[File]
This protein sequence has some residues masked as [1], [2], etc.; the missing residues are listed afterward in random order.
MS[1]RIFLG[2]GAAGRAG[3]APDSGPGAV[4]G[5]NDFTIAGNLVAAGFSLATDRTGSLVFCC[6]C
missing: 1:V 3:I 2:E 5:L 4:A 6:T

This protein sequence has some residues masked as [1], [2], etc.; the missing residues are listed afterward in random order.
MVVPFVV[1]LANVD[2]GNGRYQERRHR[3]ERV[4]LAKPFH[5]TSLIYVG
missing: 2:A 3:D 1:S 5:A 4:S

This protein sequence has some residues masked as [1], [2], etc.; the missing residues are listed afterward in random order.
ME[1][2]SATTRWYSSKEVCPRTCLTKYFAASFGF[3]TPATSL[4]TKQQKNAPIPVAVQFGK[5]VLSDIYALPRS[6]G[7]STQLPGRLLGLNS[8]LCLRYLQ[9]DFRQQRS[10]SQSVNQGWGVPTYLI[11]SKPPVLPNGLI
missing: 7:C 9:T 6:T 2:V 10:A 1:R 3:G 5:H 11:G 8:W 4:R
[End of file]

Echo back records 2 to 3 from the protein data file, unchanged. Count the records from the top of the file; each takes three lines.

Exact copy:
This protein sequence has some residues masked as [1], [2], etc.; the missing residues are listed afterward in random order.
MVVPFVV[1]LANVD[2]GNGRYQERRHR[3]ERV[4]LAKPFH[5]TSLIYVG
missing: 2:A 3:D 1:S 5:A 4:S

This protein sequence has some residues masked as [1], [2], etc.; the missing residues are listed afterward in random order.
ME[1][2]SATTRWYSSKEVCPRTCLTKYFAASFGF[3]TPATSL[4]TKQQKNAPIPVAVQFGK[5]VLSDIYALPRS[6]G[7]STQLPGRLLGLNS[8]LCLRYLQ[9]DFRQQRS[10]SQSVNQGWGVPTYLI[11]SKPPVLPNGLI
missing: 7:C 9:T 6:T 2:V 10:A 1:R 3:G 5:H 11:G 8:W 4:R